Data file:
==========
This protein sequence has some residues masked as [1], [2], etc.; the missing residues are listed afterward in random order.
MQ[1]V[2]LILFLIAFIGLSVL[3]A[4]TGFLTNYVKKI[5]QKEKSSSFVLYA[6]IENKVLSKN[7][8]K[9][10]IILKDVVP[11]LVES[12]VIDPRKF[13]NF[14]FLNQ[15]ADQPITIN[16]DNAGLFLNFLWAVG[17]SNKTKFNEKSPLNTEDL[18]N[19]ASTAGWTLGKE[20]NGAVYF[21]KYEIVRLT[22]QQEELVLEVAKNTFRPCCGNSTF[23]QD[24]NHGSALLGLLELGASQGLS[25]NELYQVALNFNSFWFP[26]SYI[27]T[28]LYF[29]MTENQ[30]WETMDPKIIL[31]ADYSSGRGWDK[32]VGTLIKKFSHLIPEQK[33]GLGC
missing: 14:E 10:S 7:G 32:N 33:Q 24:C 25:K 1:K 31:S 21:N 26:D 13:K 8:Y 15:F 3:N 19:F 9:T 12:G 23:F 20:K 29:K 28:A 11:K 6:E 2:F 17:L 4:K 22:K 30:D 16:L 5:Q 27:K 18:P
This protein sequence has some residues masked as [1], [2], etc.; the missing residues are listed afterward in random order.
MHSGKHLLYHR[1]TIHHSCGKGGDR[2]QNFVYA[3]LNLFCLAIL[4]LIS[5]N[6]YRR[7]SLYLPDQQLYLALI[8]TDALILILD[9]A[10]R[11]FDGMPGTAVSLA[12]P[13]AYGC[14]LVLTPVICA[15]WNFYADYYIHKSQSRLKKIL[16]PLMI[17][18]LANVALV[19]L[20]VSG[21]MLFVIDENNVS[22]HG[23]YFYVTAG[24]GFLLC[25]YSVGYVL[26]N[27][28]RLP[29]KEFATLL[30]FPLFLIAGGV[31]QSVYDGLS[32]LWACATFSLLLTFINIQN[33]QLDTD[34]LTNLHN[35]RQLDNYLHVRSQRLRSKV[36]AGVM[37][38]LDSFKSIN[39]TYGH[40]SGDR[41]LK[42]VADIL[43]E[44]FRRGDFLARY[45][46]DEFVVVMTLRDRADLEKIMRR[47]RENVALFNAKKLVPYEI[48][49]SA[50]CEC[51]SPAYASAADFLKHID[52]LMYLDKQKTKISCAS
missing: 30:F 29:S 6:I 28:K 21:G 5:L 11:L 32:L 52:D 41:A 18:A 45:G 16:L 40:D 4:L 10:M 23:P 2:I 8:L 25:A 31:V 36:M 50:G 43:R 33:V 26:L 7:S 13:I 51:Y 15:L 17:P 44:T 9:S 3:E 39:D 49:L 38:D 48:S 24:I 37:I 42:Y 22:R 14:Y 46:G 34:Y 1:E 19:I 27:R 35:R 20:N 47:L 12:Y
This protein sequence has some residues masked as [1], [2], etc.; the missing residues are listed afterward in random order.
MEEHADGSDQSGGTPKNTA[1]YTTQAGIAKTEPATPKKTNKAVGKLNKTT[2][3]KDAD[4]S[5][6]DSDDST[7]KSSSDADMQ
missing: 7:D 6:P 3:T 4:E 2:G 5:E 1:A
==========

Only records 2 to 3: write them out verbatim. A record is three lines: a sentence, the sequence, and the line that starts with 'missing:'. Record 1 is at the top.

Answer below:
This protein sequence has some residues masked as [1], [2], etc.; the missing residues are listed afterward in random order.
MHSGKHLLYHR[1]TIHHSCGKGGDR[2]QNFVYA[3]LNLFCLAIL[4]LIS[5]N[6]YRR[7]SLYLPDQQLYLALI[8]TDALILILD[9]A[10]R[11]FDGMPGTAVSLA[12]P[13]AYGC[14]LVLTPVICA[15]WNFYADYYIHKSQSRLKKIL[16]PLMI[17][18]LANVALV[19]L[20]VSG[21]MLFVIDENNVS[22]HG[23]YFYVTAG[24]GFLLC[25]YSVGYVL[26]N[27][28]RLP[29]KEFATLL[30]FPLFLIAGGV[31]QSVYDGLS[32]LWACATFSLLLTFINIQN[33]QLDTD[34]LTNLHN[35]RQLDNYLHVRSQRLRSKV[36]AGVM[37][38]LDSFKSIN[39]TYGH[40]SGDR[41]LK[42]VADIL[43]E[44]FRRGDFLARY[45][46]DEFVVVMTLRDRADLEKIMRR[47]RENVALFNAKKLVPYEI[48][49]SA[50]CEC[51]SPAYASAADFLKHID[52]LMYLDKQKTKISCAS
missing: 30:F 29:S 6:I 28:K 21:G 5:L 11:L 32:L 52:D 41:A 18:A 45:G 16:L 40:D 4:L 10:M 23:P 2:I 8:L 25:A 31:V 36:M 50:G 43:R 33:V 26:L 7:S 13:I 51:Y 15:L 17:P 44:T 9:S 3:E 39:D 49:L 38:D 48:S 24:I 37:I 42:Y 22:R 14:Y 46:G 34:Y 1:E 19:I 27:R 35:R 20:N 47:L 12:Y
This protein sequence has some residues masked as [1], [2], etc.; the missing residues are listed afterward in random order.
MEEHADGSDQSGGTPKNTA[1]YTTQAGIAKTEPATPKKTNKAVGKLNKTT[2][3]KDAD[4]S[5][6]DSDDST[7]KSSSDADMQ
missing: 7:D 6:P 3:T 4:E 2:G 5:E 1:A